Nirmala Sitharaman Cuts India’s Corporate Tax Rate In Rs 1.45-Lakh-Crore Stimulus
India has cut the corporate tax rate on domestic companies as the Narendra Modi-led government looks to stimulate economic growth from a six-year low.
Tax on local companies will be cut to 22 percent from 30 percent if they don’t avail exemptions or incentives from the current financial year, Finance Minister Nirmala Sitharaman told reporters in Goa on Friday. The provisions effecting changes in the Income Tax Act,1961, will be made through an ordinance, she said.
The effective corporate tax rate for these companies would be 25.17 percent without having to pay the minimum alternate tax at 22 percent, the finance ministry said in a statement. The new tax rates would be applicable from April 1, and the reduced tax liability will be adjusted against future tax installments, Revenue Secretary Ajay Bhushan Pandey said.
The tax cut would cost the government Rs 1.45 lakh crore, Sitharaman said, adding that it would have to revise its corporate tax target of Rs 7.66 lakh crore. But economic buoyancy will generate revenue to make up for the loss, the finance minister said, referring to the impact on the fiscal deficit target of 3.3 percent for 2019-20.
Sitharaman, in her maiden budget in July, had lowered the corporate tax rate to 25 percent from 30 percent, excluding surcharge and cess, for companies with a turnover up to Rs 400 crore.
Friday’s announcement brings down the rates for all Indian companies.
Companies that don’t opt for the concessional tax and avail the current exemption will have to pay tax at the earlier rate. For such companies, the minimum alternate tax has been cut to 15 percent from 18.5 percent.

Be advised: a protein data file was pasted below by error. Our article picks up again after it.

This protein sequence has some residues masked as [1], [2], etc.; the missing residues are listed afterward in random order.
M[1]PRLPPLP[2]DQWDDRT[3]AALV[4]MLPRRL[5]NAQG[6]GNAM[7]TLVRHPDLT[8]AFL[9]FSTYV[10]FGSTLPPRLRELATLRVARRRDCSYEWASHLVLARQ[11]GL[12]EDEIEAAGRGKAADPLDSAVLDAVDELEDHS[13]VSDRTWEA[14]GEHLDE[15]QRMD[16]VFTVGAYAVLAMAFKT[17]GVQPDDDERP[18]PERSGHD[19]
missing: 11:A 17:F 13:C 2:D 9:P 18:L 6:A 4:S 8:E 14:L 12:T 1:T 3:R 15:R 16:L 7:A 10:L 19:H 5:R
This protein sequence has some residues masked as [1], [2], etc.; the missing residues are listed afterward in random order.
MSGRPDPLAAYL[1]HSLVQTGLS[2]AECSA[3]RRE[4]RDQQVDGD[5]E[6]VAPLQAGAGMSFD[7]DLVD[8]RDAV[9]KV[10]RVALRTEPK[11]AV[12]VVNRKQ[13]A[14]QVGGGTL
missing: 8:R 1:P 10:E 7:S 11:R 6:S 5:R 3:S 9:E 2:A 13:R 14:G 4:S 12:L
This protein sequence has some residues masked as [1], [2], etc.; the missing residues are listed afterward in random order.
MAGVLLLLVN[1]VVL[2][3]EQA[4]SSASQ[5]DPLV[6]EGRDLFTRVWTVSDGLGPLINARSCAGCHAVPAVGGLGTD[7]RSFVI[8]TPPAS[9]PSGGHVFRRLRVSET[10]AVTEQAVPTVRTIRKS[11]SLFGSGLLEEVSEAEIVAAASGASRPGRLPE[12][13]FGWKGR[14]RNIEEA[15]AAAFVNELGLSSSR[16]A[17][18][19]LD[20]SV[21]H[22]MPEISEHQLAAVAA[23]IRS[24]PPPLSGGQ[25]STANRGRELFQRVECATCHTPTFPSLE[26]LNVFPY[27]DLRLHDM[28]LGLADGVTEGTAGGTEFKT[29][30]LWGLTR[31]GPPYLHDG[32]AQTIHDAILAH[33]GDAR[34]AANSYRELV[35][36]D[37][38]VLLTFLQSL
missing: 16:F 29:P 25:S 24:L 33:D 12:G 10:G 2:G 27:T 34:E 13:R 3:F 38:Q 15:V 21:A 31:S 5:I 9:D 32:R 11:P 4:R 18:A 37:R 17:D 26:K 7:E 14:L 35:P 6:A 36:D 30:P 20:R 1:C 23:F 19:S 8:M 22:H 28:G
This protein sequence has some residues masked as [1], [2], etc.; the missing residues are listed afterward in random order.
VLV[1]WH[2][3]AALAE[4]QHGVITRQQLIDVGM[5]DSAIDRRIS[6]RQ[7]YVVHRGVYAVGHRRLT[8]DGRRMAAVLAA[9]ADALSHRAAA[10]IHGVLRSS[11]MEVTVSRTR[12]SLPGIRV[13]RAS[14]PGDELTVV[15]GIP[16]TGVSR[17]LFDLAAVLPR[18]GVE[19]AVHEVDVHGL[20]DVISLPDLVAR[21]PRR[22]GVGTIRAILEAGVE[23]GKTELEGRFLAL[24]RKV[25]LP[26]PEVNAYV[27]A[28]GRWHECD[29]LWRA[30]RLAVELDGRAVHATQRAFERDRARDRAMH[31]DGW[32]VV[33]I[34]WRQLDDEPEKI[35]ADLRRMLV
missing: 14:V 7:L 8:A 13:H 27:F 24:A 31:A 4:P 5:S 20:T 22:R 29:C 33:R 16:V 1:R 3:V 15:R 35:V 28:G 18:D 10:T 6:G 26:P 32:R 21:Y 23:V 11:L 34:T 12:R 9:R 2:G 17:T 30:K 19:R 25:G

Companies that opt for the new tax rate after the expiry of tax incentives will not have the choice to subsequently withdraw it.
To attract investments in the manufacturing sector, new companies incorporated on or after Oct. 1, and start manufacturing by March 2023, will pay tax at 15 percent. The effective rate for them would be 17 percent, including surcharge and cess. These companies would also not have to pay the minimum alternate tax.
Measures To Boost Markets
To boost flow of funds in capital markets, enhanced surcharge introduced in this year’s budget will not apply on capital gains arising on sale of equity shares in a company for securities transaction tax, in the hands of an individual, Hindu Undivided Family, Association of Persons, Body of Individuals, and Artificial Juridical Person, according to the ministry statement.
The enhanced surcharge will also not apply to capital gains from sale of securities, including derivatives, by foreign portfolio investors. The relief was first announced in August.
Budget 2019-20 had proposed that listed companies would have to pay additional tax of 20 percent if they buy back shares, in line with unlisted companies. Sitharaman today announced that listed companies that have already made public announcements to buy back shares before July 5, are exempted from this tax. Many companies that announced buyback plans but were yet to implement it.
Widened Scope For CSR Spends
The government has expanded the scope of corporate social responsibity, Sitharaman said, and companies can spend the mandatory 2 percent of their expenditure on incubators funded by central or state governments.
These companies can also utilise their mandatory CSR spends on:
- Any agency or public sector undertaking of central or state governments.
- Public-funded universities, Indian Institutes of Technology, national laboratories and autonomous bodies engaged in conducting research in science, technology, engineering and medicine aimed at promoting sustainable development goals.